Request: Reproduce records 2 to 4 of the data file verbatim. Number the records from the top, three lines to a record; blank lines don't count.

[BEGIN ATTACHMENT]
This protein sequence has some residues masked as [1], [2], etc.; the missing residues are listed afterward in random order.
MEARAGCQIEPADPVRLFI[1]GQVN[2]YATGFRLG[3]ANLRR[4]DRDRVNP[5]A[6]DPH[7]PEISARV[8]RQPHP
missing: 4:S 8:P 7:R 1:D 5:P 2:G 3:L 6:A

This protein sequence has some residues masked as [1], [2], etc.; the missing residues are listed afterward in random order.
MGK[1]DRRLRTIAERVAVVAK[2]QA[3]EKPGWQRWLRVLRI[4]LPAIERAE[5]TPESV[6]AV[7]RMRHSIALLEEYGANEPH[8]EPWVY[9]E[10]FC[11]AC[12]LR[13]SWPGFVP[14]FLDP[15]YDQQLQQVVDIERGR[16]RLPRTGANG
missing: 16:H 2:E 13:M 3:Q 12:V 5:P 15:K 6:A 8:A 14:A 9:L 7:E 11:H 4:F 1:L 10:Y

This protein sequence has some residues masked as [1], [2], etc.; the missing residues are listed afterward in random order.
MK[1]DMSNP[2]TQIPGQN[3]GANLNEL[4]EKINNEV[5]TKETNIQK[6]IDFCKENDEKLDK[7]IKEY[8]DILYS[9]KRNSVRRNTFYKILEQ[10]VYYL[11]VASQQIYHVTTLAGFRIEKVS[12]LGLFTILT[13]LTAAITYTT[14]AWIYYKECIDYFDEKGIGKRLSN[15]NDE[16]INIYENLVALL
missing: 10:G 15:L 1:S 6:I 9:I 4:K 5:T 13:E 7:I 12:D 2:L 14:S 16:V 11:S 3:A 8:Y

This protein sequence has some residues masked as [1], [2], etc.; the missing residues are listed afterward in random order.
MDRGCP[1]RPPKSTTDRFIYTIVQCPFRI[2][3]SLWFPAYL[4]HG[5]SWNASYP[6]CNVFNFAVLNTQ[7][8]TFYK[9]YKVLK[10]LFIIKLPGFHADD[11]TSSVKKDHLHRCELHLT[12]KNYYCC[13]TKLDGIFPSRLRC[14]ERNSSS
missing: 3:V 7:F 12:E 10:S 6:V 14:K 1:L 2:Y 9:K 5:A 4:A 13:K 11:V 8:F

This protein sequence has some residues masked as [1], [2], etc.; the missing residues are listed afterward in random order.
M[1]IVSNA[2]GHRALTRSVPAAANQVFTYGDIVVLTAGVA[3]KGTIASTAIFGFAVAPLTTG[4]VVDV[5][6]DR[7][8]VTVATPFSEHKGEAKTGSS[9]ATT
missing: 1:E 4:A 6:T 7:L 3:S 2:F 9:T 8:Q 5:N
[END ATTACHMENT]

This protein sequence has some residues masked as [1], [2], etc.; the missing residues are listed afterward in random order.
MGK[1]DRRLRTIAERVAVVAK[2]QA[3]EKPGWQRWLRVLRI[4]LPAIERAE[5]TPESV[6]AV[7]RMRHSIALLEEYGANEPH[8]EPWVY[9]E[10]FC[11]AC[12]LR[13]SWPGFVP[14]FLDP[15]YDQQLQQVVDIERGR[16]RLPRTGANG
missing: 16:H 2:E 13:M 3:Q 12:V 5:P 15:K 6:A 8:A 14:A 9:L 7:E 11:H 4:F 1:L 10:Y

This protein sequence has some residues masked as [1], [2], etc.; the missing residues are listed afterward in random order.
MK[1]DMSNP[2]TQIPGQN[3]GANLNEL[4]EKINNEV[5]TKETNIQK[6]IDFCKENDEKLDK[7]IKEY[8]DILYS[9]KRNSVRRNTFYKILEQ[10]VYYL[11]VASQQIYHVTTLAGFRIEKVS[12]LGLFTILT[13]LTAAITYTT[14]AWIYYKECIDYFDEKGIGKRLSN[15]NDE[16]INIYENLVALL
missing: 10:G 15:L 1:S 6:I 9:I 4:K 5:T 13:E 7:I 12:D 2:L 14:S 16:V 11:S 3:A 8:Y

This protein sequence has some residues masked as [1], [2], etc.; the missing residues are listed afterward in random order.
MDRGCP[1]RPPKSTTDRFIYTIVQCPFRI[2][3]SLWFPAYL[4]HG[5]SWNASYP[6]CNVFNFAVLNTQ[7][8]TFYK[9]YKVLK[10]LFIIKLPGFHADD[11]TSSVKKDHLHRCELHLT[12]KNYYCC[13]TKLDGIFPSRLRC[14]ERNSSS
missing: 3:V 7:F 12:E 10:S 6:V 14:K 1:L 2:Y 9:K 5:A 4:A 13:K 11:V 8:F